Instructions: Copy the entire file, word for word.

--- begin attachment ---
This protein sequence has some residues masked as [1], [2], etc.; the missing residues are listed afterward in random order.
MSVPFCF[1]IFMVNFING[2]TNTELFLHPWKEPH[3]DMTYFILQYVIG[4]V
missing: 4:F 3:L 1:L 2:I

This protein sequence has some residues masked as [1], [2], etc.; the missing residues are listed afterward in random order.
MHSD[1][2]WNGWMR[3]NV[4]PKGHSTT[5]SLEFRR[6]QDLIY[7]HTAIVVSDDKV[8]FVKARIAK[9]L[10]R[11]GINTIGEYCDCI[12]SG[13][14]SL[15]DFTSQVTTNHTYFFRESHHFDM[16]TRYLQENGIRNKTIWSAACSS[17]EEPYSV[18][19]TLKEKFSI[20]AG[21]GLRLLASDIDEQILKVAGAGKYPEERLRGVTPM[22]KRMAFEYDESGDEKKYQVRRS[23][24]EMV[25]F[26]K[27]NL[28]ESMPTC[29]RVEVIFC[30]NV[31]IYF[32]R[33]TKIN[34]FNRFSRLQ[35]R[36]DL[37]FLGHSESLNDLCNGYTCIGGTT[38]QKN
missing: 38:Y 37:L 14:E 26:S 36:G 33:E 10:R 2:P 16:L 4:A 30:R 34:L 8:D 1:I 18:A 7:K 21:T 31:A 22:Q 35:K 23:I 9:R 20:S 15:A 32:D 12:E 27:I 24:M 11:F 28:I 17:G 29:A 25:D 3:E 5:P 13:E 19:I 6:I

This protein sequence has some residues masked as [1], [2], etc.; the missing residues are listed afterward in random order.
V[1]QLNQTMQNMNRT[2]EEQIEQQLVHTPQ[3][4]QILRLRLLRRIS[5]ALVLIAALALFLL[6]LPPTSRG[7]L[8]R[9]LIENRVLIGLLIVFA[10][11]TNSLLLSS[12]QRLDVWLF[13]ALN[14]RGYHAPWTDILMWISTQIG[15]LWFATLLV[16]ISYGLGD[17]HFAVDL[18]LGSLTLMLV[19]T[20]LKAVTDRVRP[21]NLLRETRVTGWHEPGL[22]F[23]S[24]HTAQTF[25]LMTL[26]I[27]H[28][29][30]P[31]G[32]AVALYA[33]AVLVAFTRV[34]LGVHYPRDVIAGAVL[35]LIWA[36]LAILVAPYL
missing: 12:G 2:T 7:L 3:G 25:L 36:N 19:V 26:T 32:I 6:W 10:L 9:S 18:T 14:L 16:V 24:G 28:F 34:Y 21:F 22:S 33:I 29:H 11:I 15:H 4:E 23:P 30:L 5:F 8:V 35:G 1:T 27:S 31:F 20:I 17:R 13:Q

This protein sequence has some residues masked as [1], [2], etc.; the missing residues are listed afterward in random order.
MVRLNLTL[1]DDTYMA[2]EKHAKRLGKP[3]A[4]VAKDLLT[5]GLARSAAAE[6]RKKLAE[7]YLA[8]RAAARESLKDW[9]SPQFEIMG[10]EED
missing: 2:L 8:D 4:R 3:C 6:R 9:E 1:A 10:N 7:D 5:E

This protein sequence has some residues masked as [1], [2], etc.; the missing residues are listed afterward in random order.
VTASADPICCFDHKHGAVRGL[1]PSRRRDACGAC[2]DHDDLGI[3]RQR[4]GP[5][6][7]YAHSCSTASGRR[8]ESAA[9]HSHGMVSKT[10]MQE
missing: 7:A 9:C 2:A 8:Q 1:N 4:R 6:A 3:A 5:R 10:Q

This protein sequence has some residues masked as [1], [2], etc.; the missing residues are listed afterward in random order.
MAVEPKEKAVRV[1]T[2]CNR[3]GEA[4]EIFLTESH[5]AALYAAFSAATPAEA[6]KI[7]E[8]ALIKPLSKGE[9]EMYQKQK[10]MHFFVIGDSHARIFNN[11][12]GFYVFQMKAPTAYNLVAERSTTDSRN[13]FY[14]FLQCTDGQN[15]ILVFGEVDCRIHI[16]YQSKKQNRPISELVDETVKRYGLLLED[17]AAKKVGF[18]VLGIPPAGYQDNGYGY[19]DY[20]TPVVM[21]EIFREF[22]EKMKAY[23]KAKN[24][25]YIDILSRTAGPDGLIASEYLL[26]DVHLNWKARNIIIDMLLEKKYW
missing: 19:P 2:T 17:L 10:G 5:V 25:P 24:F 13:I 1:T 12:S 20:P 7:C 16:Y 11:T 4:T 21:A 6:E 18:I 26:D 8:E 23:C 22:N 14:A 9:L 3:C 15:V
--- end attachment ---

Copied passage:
This protein sequence has some residues masked as [1], [2], etc.; the missing residues are listed afterward in random order.
MSVPFCF[1]IFMVNFING[2]TNTELFLHPWKEPH[3]DMTYFILQYVIG[4]V
missing: 4:F 3:L 1:L 2:I

This protein sequence has some residues masked as [1], [2], etc.; the missing residues are listed afterward in random order.
MHSD[1][2]WNGWMR[3]NV[4]PKGHSTT[5]SLEFRR[6]QDLIY[7]HTAIVVSDDKV[8]FVKARIAK[9]L[10]R[11]GINTIGEYCDCI[12]SG[13][14]SL[15]DFTSQVTTNHTYFFRESHHFDM[16]TRYLQENGIRNKTIWSAACSS[17]EEPYSV[18][19]TLKEKFSI[20]AG[21]GLRLLASDIDEQILKVAGAGKYPEERLRGVTPM[22]KRMAFEYDESGDEKKYQVRRS[23][24]EMV[25]F[26]K[27]NL[28]ESMPTC[29]RVEVIFC[30]NV[31]IYF[32]R[33]TKIN[34]FNRFSRLQ[35]R[36]DL[37]FLGHSESLNDLCNGYTCIGGTT[38]QKN
missing: 38:Y 37:L 14:E 26:S 36:G 33:E 10:R 2:P 16:L 4:A 30:R 34:L 8:D 1:I 18:A 7:K 21:T 31:A 22:Q 35:K 23:I 9:R 20:S 15:A 32:D 12:E 27:I 24:M 11:F 28:I 17:G 29:A 25:D 3:E 5:P 13:E 19:I 6:I

This protein sequence has some residues masked as [1], [2], etc.; the missing residues are listed afterward in random order.
V[1]QLNQTMQNMNRT[2]EEQIEQQLVHTPQ[3][4]QILRLRLLRRIS[5]ALVLIAALALFLL[6]LPPTSRG[7]L[8]R[9]LIENRVLIGLLIVFA[10][11]TNSLLLSS[12]QRLDVWLF[13]ALN[14]RGYHAPWTDILMWISTQIG[15]LWFATLLV[16]ISYGLGD[17]HFAVDL[18]LGSLTLMLV[19]T[20]LKAVTDRVRP[21]NLLRETRVTGWHEPGL[22]F[23]S[24]HTAQTF[25]LMTL[26]I[27]H[28][29][30]P[31]G[32]AVALYA[33]AVLVAFTRV[34]LGVHYPRDVIAGAVL[35]LIWA[36]LAILVAPYL
missing: 12:G 2:T 7:L 3:G 25:L 36:N 19:V 26:T 32:I 6:W 10:L 9:S 18:T 14:L 16:V 24:G 28:F 34:Y 21:F 22:S 33:I 29:H 11:I 15:H 4:E 23:P 30:L 5:F 8:V 35:G 1:T 27:S 31:F 20:I 17:R 13:Q

This protein sequence has some residues masked as [1], [2], etc.; the missing residues are listed afterward in random order.
MVRLNLTL[1]DDTYMA[2]EKHAKRLGKP[3]A[4]VAKDLLT[5]GLARSAAAE[6]RKKLAE[7]YLA[8]RAAARESLKDW[9]SPQFEIMG[10]EED
missing: 2:L 8:D 4:R 3:C 6:R 9:E 1:A 10:N 7:D 5:E

This protein sequence has some residues masked as [1], [2], etc.; the missing residues are listed afterward in random order.
VTASADPICCFDHKHGAVRGL[1]PSRRRDACGAC[2]DHDDLGI[3]RQR[4]GP[5][6][7]YAHSCSTASGRR[8]ESAA[9]HSHGMVSKT[10]MQE
missing: 7:A 9:C 2:A 8:Q 1:N 4:R 6:A 3:A 5:R 10:Q

This protein sequence has some residues masked as [1], [2], etc.; the missing residues are listed afterward in random order.
MAVEPKEKAVRV[1]T[2]CNR[3]GEA[4]EIFLTESH[5]AALYAAFSAATPAEA[6]KI[7]E[8]ALIKPLSKGE[9]EMYQKQK[10]MHFFVIGDSHARIFNN[11][12]GFYVFQMKAPTAYNLVAERSTTDSRN[13]FY[14]FLQCTDGQN[15]ILVFGEVDCRIHI[16]YQSKKQNRPISELVDETVKRYGLLLED[17]AAKKVGF[18]VLGIPPAGYQDNGYGY[19]DY[20]TPVVM[21]EIFREF[22]EKMKAY[23]KAKN[24][25]YIDILSRTAGPDGLIASEYLL[26]DVHLNWKARNIIIDMLLEKKYW
missing: 19:P 2:T 17:L 10:G 5:V 25:P 24:F 13:I 1:T 12:S 20:P 7:C 16:Y 11:T 4:T 21:A 6:E 18:I 26:D 8:E 23:C 22:N 14:A 9:L 3:C 15:V